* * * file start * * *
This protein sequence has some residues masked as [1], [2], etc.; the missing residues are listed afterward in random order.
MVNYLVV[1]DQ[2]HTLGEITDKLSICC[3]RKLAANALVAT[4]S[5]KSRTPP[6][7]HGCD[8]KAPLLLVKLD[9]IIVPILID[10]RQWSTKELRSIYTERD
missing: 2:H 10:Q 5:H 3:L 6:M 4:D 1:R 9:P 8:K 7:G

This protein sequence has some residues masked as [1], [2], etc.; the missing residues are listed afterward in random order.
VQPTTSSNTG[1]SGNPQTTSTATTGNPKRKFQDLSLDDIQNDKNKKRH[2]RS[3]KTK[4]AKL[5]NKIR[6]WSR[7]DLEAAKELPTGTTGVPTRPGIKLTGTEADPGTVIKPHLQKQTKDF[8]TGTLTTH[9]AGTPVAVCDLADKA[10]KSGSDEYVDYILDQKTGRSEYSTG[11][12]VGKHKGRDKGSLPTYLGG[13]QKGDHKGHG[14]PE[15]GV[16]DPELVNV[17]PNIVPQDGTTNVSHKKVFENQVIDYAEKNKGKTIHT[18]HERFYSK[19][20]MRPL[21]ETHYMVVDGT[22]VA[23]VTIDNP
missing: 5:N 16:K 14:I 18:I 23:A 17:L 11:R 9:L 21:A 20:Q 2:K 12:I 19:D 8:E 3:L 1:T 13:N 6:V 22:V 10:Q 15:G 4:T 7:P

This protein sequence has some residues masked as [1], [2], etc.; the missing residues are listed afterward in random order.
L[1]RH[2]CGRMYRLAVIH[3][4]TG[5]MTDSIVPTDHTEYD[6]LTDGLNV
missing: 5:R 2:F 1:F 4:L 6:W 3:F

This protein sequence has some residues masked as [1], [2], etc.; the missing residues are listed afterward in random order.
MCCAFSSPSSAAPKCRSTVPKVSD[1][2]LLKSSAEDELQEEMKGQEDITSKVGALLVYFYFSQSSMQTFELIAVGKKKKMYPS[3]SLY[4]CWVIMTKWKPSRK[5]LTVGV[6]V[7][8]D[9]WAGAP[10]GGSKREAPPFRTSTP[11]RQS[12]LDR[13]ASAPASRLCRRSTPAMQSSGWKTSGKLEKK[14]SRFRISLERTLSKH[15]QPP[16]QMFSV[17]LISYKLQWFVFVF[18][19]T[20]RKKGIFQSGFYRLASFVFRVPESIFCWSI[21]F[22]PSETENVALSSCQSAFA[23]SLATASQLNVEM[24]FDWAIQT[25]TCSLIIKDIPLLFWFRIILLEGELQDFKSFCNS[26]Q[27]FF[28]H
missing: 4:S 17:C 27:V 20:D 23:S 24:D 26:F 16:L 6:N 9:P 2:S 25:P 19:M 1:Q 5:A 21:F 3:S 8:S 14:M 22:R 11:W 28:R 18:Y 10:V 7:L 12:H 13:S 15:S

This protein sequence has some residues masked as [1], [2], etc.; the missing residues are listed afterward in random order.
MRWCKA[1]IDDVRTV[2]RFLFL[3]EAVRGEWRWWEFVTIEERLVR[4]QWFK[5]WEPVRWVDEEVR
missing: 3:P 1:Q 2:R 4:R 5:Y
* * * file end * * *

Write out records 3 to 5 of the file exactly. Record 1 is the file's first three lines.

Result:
This protein sequence has some residues masked as [1], [2], etc.; the missing residues are listed afterward in random order.
L[1]RH[2]CGRMYRLAVIH[3][4]TG[5]MTDSIVPTDHTEYD[6]LTDGLNV
missing: 5:R 2:F 1:F 4:L 6:W 3:F

This protein sequence has some residues masked as [1], [2], etc.; the missing residues are listed afterward in random order.
MCCAFSSPSSAAPKCRSTVPKVSD[1][2]LLKSSAEDELQEEMKGQEDITSKVGALLVYFYFSQSSMQTFELIAVGKKKKMYPS[3]SLY[4]CWVIMTKWKPSRK[5]LTVGV[6]V[7][8]D[9]WAGAP[10]GGSKREAPPFRTSTP[11]RQS[12]LDR[13]ASAPASRLCRRSTPAMQSSGWKTSGKLEKK[14]SRFRISLERTLSKH[15]QPP[16]QMFSV[17]LISYKLQWFVFVF[18][19]T[20]RKKGIFQSGFYRLASFVFRVPESIFCWSI[21]F[22]PSETENVALSSCQSAFA[23]SLATASQLNVEM[24]FDWAIQT[25]TCSLIIKDIPLLFWFRIILLEGELQDFKSFCNS[26]Q[27]FF[28]H
missing: 4:S 17:C 27:V 20:D 23:S 24:D 26:F 16:L 6:N 9:P 2:S 25:P 19:M 1:Q 5:A 21:F 3:S 8:S 14:M 22:R 11:W 28:R 18:Y 10:V 7:L 12:H 13:S 15:S

This protein sequence has some residues masked as [1], [2], etc.; the missing residues are listed afterward in random order.
MRWCKA[1]IDDVRTV[2]RFLFL[3]EAVRGEWRWWEFVTIEERLVR[4]QWFK[5]WEPVRWVDEEVR
missing: 3:P 1:Q 2:R 4:R 5:Y